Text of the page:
Austin Museum of Art: On the Count of Three, a New Home
For the third time, AMOA is moving forward with plans to build a permanent facility Downtown
The third time looks to be the charm for the Austin Museum of Art, which made official on Tuesday its latest plan to build a Downtown home on the block at Fourth and Guadalupe, just south of Republic Square Park. As announced by AMOA Executive Director Dana Friis-Hansen, the new plan involves a partnership with Houston-based development firm Hines, which will acquire the western half of the block for a 30-story, 425,000-square-foot office building to be called Museum Tower. On the eastern half of the block will be a new three-story museum facility with 40,000 square feet of space, roughly double what AMOA has at 823 Congress, the museum's home for the last 12 years. To ensure an architectural unity between the two buildings, both will be designed by Pelli Clarke Pelli Architects.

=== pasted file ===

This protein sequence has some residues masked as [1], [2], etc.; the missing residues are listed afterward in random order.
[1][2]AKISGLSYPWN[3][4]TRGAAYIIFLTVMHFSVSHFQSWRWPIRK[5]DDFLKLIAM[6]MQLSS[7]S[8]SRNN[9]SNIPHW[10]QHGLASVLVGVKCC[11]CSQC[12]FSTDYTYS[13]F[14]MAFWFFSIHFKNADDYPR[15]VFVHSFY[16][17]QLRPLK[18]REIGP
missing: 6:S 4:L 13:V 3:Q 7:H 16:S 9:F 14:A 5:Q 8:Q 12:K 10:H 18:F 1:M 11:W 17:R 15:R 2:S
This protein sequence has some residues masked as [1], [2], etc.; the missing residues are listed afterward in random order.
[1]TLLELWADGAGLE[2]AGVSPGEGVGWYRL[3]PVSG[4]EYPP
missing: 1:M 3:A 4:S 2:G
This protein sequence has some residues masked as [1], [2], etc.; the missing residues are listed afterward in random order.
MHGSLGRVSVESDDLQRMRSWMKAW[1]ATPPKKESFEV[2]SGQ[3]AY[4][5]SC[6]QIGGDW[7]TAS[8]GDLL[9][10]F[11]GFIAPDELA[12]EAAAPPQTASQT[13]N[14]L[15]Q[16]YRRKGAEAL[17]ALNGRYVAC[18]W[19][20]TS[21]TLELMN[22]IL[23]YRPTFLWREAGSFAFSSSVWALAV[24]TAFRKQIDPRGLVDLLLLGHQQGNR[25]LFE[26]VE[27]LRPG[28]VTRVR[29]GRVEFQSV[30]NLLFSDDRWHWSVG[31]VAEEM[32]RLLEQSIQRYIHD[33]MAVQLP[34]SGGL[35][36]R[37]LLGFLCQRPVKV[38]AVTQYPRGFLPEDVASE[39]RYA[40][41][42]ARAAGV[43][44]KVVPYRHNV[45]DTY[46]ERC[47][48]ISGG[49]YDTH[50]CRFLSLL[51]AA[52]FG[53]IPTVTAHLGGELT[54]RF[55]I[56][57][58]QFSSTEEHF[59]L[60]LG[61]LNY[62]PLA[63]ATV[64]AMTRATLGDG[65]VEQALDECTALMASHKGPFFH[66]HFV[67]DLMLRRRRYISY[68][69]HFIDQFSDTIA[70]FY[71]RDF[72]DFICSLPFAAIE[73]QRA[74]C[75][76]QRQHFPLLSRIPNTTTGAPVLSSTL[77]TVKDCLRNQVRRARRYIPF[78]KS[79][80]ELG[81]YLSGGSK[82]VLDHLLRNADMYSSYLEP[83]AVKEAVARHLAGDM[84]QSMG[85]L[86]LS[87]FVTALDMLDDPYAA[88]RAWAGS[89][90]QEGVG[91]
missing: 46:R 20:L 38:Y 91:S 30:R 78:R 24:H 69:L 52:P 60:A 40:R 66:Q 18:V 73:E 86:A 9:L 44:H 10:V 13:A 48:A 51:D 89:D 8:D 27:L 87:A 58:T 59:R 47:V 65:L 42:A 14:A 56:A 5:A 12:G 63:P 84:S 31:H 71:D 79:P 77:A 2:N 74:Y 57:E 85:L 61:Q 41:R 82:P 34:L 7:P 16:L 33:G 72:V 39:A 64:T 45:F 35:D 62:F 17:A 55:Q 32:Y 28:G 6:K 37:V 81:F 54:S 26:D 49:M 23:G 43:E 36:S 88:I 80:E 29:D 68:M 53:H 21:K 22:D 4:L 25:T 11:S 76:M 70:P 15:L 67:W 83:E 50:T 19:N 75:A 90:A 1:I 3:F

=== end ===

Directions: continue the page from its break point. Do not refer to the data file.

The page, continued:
This will be AMOA's third shot at building a new facility, following efforts to construct a Robert Venturi design in the mid-Eighties and a Richard Gluckman design in the late Nineties. Both fell victim to economic downturns, along with other mitigating factors (cultural politics in the former, internal politics in the latter), and had to be abandoned. What makes this effort different are both the scope – much more modest in terms of size and cost relative to the museum's resources – and the business plan, which combines a traditional nonprofit capital campaign with a corporate partnership. AMOA will be able to obtain a substantial amount of income from the sale of the land, and that will be combined with a $3 million lead gift from Bettye H. and William C. Nowlin, also announced Tuesday. With several other anonymous gifts and donations remaining from the previous campaigns, the museum is 60% of the way to the $23 million that will cover construction costs, transition expenses, and a $2 million increase to the operating endowment. That leaves slightly more than $9 million to be raised, which seems to be an eminently achievable goal to museum leaders. More information to come next week. (See more coverage in the "Naked City.")